There’s no denying the wisdom of Confucius, and this quote especially resonates with me. Perhaps more than anything because my parents were both teachers and stressed the importance of education for all children. And I don’t just mean schooling and the 3-Rs, but learning in general. My mother inspired in me a curiosity about things that has kept me learning and trying new things all my life. I am not a fast learner (as some of my friends can attest to), but I am eager to learn new things and figure out how they can be applied to improve my own well being and the world in general.
But there is a well engrained trend in the world today, probably driven by technology speeding things up to where we expect instant results and immediate gratification. Long term thinking and long-term planning has definitely taken a back seat to short-termism, especially in business.
For most businesses, performance for the Quarter (every 3 months) is about as far ahead as they think. Maximizing quarterly performance drives many executive teams to focus on short-term fixes, cost cutting, product promotions and price cuts to generate revenues and profits before the end of the quarter. And the last quarter of the business year is even more hectic, when travel budgets are routinely frozen, hiring to fill empty positions put on hold, and account managers pressured into collecting outstanding invoices and booking revenue. Some companies even book revenue in the current quarter even though the work will be done at a later date, further perpetuating the quarter by quarter frenzy for revenue and profit growth. Thank you, Wall Street and greedy shareholders!
Much of business today is focused on quarterly reporting and thus much management time and attention goes into maximizing quarterly performance metrics. Business decisions that have a short-term payoff are often at the expense of longer term investment decisions. The simple fact is, profit maximization decisions are usually short-term and decisions around future sustainability are long-term. In the rat race to show ever improving quarterly performance, longer term investments generally loose out.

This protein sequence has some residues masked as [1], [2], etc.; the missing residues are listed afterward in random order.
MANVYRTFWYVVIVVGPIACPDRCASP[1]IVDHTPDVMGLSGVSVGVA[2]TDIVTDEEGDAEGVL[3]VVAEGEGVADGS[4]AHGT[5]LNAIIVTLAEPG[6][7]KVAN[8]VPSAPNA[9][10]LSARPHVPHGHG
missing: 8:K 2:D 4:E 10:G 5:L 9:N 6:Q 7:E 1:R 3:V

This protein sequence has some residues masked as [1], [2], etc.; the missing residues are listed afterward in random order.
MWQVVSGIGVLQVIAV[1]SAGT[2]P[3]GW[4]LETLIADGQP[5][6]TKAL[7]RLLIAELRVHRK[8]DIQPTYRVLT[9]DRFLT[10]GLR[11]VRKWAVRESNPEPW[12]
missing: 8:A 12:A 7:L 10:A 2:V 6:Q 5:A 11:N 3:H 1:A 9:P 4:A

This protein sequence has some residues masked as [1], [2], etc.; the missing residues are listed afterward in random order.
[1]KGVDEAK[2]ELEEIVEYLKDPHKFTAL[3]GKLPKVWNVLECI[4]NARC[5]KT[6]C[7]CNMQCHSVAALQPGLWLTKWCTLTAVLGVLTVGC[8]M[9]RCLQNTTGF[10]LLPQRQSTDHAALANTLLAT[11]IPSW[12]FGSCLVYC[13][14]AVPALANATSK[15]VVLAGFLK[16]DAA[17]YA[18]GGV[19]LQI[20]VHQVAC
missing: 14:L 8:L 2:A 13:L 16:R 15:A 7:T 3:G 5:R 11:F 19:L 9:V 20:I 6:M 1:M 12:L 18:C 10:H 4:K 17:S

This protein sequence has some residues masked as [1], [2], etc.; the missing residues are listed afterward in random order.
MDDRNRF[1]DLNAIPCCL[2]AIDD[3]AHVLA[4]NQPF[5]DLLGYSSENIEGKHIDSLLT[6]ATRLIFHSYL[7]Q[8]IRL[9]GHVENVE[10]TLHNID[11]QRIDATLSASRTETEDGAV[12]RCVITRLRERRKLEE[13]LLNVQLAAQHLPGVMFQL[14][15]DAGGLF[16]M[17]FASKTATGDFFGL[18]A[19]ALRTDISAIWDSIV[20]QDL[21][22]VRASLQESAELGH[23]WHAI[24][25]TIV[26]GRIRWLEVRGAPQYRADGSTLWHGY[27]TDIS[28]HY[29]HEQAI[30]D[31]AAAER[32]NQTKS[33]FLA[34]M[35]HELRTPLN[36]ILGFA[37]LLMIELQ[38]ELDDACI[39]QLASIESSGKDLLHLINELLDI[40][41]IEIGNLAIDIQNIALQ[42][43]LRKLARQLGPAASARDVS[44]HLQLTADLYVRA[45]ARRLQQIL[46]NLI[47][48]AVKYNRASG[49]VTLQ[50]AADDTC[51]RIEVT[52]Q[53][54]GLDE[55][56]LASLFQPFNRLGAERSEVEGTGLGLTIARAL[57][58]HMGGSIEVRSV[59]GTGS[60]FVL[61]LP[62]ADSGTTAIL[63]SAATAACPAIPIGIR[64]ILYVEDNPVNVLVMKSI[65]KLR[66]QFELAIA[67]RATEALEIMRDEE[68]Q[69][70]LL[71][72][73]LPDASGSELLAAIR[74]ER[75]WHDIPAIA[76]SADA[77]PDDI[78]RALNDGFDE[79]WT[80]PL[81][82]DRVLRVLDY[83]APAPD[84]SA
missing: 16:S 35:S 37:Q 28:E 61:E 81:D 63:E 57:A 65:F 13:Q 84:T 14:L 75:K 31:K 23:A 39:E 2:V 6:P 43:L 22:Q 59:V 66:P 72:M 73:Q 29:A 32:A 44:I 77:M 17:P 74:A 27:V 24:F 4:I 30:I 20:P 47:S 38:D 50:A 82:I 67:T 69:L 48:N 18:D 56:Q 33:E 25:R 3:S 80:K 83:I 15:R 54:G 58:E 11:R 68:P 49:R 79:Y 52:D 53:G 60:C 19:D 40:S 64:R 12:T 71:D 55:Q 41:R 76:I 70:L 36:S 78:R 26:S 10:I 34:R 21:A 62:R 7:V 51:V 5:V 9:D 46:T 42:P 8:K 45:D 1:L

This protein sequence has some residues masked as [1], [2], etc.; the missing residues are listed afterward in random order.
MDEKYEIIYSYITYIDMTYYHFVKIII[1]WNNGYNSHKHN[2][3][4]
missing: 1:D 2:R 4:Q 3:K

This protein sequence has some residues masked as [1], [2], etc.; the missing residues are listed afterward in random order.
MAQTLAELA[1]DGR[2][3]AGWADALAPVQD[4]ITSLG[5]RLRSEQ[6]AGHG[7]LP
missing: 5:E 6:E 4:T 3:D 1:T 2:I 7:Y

A Few Leaders Are Becoming More Focused on the Future and Sustainability
“We don’t do three-month reporting any more. We’re not going into the three-month rat-races. We’re not working for our shareholders. We’re working for the consumer, we are focused and the shareholder gets rewarded.” ~Paul Polman, CEO Unilever
Unilever has taken the lead among global businesses in focusing on building a sustainable business for the long-term by investing considerable time, management resources and money into reducing the impact of their products on the environment, using less water and producing less waste in their supply chain, manufacturing and distribution systems. And the CEO, Paul Polman speaks regularly at Davos, the United Nations and business and social conferences about his commitment to not only build a sustainable business model, but to also improve the lives and livelihoods of those people and communities where his products are manufactured and used.
This is not CSR or funding humanitarian projects, but a new and developing business model called Positive Impact, which is defined as: the intentional creation of enduring social and economic value (with an emphasis on the and).
So, to paraphrase Confucius in business terms:
If you want a successful business this year, cut costs. If you want a successful business for 10 years, innovate. If you want a sustainable business for 100 years, invest in creating enduring social and economic value.
And here’s another sage quote from old Confucius:
The best time to plant trees is 10 years ago,
the second best time is now!
Written and Posted by: John R. Childress
Senior Executive Advisor on Leadership, Culture and Strategy Execution Issues,
Business Author and Advisor to CEOs
Visiting Professor, IE Business School, Madrid
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John also writes thriller novels!